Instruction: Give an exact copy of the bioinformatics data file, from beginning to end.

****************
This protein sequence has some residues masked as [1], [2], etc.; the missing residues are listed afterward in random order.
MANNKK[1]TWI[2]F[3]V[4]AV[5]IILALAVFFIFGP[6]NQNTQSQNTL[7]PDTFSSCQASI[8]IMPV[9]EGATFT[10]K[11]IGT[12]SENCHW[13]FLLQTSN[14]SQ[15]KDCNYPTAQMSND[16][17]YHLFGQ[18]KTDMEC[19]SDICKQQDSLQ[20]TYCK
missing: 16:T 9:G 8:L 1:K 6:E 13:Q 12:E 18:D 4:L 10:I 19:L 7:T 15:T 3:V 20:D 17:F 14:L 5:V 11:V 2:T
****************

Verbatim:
This protein sequence has some residues masked as [1], [2], etc.; the missing residues are listed afterward in random order.
MANNKK[1]TWI[2]F[3]V[4]AV[5]IILALAVFFIFGP[6]NQNTQSQNTL[7]PDTFSSCQASI[8]IMPV[9]EGATFT[10]K[11]IGT[12]SENCHW[13]FLLQTSN[14]SQ[15]KDCNYPTAQMSND[16][17]YHLFGQ[18]KTDMEC[19]SDICKQQDSLQ[20]TYCK
missing: 16:T 9:G 8:L 1:K 6:E 13:Q 12:E 18:D 4:L 10:I 19:L 7:T 15:T 3:V 20:D 17:F 14:L 5:V 11:V 2:T